Many marketers have transparency and fraud concerns about programmatic advertising despite the proven benefits of better user targeting and more data oversight. Let’s face it: There are legitimate risks involved and any advertiser should be aware of them. Here’s what you should know about these risks and how you can mitigate them.
Whether we like it or not, quality concerns are a considerable issue in programmatic advertising. Recent surveys found that marketers view fraud as one of the biggest obstacles to managing ads programmatically: a view held by nearly one in two people who were surveyed. But how legitimate are these concerns really? And what can we do about fraud? The answer is that concerns are somewhat justified considering that between 5 and 10 percent of today’s ad traffic is deemed fraudulent. The good news is that there’s a lot we can do about it.
Non-Human Traffic Is the Main Driver Behind All Ad Fraud
From a marketer’s perspective, fraud is one of the most important things you should address if you wish to improve your overall campaign quality. Programmatic advertising is built on an open advertising environment that allows all publishers and advertisers to participate – regardless of who they are or what their advertising track record is. Unfortunately, this openness also enables actors with harmful intentions to become involved, poisoning advertising quality at large.
The biggest share of all ad fraud is caused by non-human traffic. These are robots that generate fake page views and clicks. In some cases, they even generate fake communication such as a credit card application or request to test drive a car. While non-human traffic counts for the vast majority of all illegitimate traffic, there is also fraudulent human traffic, caused deliberately by illegal companies. Ad stuffing, domain spoofing, site bundling and ad injection are some of the keywords you may have come across in this context. But for the sake of not going beyond the scope of this blog post, let’s focus on human fraud for now.
Knowing Your Enemy Is the Key to Victory
Crucial to mitigating ad fraud is experiencing how it works firsthand. Today’s programmatic advertising technology is mature enough to help analyze ad traffic and detect the fraudulent activity within it. This in itself doesn’t automatically ensure that it won’t happen again, but it’s an important first step: Knowing your enemy is the key to victory. In fact, there are many things you can do to counteract human and non-human fraud, and we strongly recommend pursuing the following steps:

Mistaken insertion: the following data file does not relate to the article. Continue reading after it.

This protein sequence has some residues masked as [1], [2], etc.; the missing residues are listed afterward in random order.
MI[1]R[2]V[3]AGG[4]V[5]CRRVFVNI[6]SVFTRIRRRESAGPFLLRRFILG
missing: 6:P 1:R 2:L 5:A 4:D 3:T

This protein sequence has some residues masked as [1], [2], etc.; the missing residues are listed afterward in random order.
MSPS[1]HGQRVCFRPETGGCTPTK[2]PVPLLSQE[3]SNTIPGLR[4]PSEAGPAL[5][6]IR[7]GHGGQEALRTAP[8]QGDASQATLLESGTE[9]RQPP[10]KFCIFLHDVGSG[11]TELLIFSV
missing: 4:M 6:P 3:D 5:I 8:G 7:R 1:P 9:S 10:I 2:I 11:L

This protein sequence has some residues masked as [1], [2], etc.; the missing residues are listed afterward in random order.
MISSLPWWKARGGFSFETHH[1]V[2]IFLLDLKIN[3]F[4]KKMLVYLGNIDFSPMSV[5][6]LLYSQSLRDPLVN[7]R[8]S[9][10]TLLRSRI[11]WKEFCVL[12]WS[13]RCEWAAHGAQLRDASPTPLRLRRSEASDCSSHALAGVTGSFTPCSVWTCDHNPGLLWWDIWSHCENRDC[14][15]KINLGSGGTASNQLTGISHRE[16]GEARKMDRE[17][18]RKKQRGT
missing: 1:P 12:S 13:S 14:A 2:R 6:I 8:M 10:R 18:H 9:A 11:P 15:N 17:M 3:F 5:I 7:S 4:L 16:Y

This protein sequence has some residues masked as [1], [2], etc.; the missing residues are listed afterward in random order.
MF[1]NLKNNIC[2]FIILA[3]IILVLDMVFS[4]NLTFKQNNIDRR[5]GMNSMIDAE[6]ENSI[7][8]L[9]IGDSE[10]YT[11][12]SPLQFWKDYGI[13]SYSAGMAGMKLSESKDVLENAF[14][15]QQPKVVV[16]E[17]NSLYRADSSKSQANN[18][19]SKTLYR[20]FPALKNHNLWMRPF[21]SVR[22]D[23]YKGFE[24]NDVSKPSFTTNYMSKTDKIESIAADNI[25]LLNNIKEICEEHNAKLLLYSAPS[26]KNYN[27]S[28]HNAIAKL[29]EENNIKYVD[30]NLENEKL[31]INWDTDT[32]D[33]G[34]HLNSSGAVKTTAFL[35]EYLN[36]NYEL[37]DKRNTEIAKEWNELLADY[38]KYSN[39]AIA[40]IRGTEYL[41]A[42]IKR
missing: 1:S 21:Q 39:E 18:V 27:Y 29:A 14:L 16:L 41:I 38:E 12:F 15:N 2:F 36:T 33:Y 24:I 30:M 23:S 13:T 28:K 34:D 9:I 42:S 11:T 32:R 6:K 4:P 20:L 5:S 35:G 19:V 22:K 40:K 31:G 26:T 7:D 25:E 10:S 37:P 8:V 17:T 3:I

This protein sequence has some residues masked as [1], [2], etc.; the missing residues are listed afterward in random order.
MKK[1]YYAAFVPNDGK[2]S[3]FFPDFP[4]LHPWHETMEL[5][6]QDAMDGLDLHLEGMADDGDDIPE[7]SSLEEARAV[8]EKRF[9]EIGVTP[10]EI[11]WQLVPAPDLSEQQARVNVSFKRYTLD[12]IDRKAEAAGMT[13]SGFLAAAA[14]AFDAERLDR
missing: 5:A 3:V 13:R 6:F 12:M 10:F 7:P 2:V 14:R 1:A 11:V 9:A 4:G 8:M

Use ad verification solutions – Service providers like Integral Ad Science and Meetrics provide real-time metrics across all your delivery channels and help you keep track of suspicious traffic as well as viewability and brand safety.
Actively monitor your campaign data – The above-mentioned providers offer a tracking code that can be combined with your ad tags. This allows you to measure your campaigns and audit their quality. The campaign data reports generated this way can then be used to optimize your campaigns – for example, by adding banned sites to your block list.
Maintain a block list – Your monitoring activities should be regularly updated to reflect banned sites you don’t want to include in future campaigns. You should also request a global block list from your programmatic partner before starting your campaign. Have your partner explain to you how the list was created and how it will be maintained and updated in order to minimize fraud.
Ad fraud is not an issue that will disappear overnight. But the good thing is that there’s a sense of urgency throughout the industry. All key players are trying to minimize the negative impact of fraud on the quality of programmatic advertising. And thanks to technical advancements and best practices, the detection and mitigation of fraud is continuously improving, creating better results for advertisers.
The bottom line: Fraudulent ads are a critical issue facing the programmatic advertising community today. Especially non-human traffic in the form of robots creates fake page views and clicks. The good news is that by focusing on the detection of both forms of fraud, many illicit activities can be mitigated, and unnecessary ad spending can be reduced.